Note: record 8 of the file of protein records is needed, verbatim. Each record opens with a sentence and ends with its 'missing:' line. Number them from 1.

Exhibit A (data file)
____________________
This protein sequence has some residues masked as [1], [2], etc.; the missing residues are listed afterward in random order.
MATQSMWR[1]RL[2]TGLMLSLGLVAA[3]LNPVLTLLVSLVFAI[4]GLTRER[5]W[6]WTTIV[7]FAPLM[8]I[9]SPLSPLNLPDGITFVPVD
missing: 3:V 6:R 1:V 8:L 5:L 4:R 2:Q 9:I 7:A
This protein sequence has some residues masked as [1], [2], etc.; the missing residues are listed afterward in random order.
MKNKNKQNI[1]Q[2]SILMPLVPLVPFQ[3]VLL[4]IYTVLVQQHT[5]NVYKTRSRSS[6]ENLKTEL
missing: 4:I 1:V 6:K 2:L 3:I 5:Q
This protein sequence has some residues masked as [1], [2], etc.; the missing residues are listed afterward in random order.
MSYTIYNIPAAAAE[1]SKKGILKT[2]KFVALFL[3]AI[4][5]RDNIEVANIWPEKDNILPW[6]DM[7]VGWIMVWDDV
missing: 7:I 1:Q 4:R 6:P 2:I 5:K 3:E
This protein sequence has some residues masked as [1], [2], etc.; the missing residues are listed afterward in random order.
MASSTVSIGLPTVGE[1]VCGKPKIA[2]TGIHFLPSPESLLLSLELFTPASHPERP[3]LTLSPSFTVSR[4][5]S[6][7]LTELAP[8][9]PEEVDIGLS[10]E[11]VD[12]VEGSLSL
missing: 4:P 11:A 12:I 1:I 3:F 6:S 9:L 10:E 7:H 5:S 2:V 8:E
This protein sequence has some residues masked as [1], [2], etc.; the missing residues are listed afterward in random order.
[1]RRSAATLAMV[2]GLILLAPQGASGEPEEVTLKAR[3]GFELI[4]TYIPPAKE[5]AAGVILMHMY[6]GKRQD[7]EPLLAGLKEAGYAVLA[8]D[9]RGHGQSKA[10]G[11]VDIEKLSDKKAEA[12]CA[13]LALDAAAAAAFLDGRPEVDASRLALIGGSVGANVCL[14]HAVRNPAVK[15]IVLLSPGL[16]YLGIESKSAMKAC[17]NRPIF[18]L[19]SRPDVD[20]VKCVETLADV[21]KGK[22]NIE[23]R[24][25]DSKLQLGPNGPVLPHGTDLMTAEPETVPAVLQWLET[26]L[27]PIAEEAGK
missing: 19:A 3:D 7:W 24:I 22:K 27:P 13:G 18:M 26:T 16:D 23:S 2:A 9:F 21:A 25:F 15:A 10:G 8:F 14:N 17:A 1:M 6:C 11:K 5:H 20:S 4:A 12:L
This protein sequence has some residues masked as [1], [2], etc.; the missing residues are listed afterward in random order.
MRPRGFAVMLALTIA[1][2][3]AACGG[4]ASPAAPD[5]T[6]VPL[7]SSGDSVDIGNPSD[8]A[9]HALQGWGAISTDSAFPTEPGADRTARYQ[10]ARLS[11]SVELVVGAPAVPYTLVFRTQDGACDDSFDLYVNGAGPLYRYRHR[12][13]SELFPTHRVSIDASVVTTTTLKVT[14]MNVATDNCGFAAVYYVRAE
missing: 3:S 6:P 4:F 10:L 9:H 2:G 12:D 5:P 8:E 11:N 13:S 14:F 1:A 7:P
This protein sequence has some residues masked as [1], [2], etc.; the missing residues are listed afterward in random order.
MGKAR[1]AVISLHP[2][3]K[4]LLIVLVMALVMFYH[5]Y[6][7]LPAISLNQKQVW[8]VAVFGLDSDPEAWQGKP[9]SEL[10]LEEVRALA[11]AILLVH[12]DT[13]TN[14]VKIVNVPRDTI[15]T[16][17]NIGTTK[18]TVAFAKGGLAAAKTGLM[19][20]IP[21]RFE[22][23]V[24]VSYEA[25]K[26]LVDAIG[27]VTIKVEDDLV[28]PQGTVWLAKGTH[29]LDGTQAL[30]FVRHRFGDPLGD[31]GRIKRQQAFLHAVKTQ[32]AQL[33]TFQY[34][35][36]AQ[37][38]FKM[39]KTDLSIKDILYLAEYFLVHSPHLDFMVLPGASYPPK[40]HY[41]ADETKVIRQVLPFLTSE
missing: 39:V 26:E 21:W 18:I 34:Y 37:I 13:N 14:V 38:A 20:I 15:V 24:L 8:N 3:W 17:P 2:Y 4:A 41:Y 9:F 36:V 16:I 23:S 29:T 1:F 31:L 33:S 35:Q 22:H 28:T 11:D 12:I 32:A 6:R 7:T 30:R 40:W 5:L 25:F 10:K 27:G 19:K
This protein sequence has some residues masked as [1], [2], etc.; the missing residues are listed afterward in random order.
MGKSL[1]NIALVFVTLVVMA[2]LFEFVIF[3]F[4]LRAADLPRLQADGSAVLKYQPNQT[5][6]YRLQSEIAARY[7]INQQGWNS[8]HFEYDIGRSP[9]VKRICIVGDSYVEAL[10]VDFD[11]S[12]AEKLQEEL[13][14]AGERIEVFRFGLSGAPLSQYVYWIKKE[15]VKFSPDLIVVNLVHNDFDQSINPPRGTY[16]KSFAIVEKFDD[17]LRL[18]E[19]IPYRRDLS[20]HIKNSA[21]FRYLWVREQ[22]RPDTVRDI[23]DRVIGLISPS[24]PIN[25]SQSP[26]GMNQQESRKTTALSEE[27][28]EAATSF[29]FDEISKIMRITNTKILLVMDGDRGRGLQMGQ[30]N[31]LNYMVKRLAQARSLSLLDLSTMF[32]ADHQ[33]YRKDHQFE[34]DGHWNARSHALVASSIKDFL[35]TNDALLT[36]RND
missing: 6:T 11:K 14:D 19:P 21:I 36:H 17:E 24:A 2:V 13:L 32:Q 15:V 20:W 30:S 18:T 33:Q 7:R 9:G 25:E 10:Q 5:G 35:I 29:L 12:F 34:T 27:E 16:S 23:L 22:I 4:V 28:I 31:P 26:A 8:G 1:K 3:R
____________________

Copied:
This protein sequence has some residues masked as [1], [2], etc.; the missing residues are listed afterward in random order.
MGKSL[1]NIALVFVTLVVMA[2]LFEFVIF[3]F[4]LRAADLPRLQADGSAVLKYQPNQT[5][6]YRLQSEIAARY[7]INQQGWNS[8]HFEYDIGRSP[9]VKRICIVGDSYVEAL[10]VDFD[11]S[12]AEKLQEEL[13][14]AGERIEVFRFGLSGAPLSQYVYWIKKE[15]VKFSPDLIVVNLVHNDFDQSINPPRGTY[16]KSFAIVEKFDD[17]LRL[18]E[19]IPYRRDLS[20]HIKNSA[21]FRYLWVREQ[22]RPDTVRDI[23]DRVIGLISPS[24]PIN[25]SQSP[26]GMNQQESRKTTALSEE[27][28]EAATSF[29]FDEISKIMRITNTKILLVMDGDRGRGLQMGQ[30]N[31]LNYMVKRLAQARSLSLLDLSTMF[32]ADHQ[33]YRKDHQFE[34]DGHWNARSHALVASSIKDFL[35]TNDALLT[36]RND
missing: 6:T 11:K 14:D 19:P 21:I 36:H 17:E 24:A 2:V 13:L 32:Q 15:V 20:W 30:S 18:T 33:Q 7:R 9:G 25:E 10:Q 5:G 35:I 29:L 12:F 34:T 27:E 16:S 23:L 22:I 4:V 28:I 31:P 26:A 8:G 1:K 3:R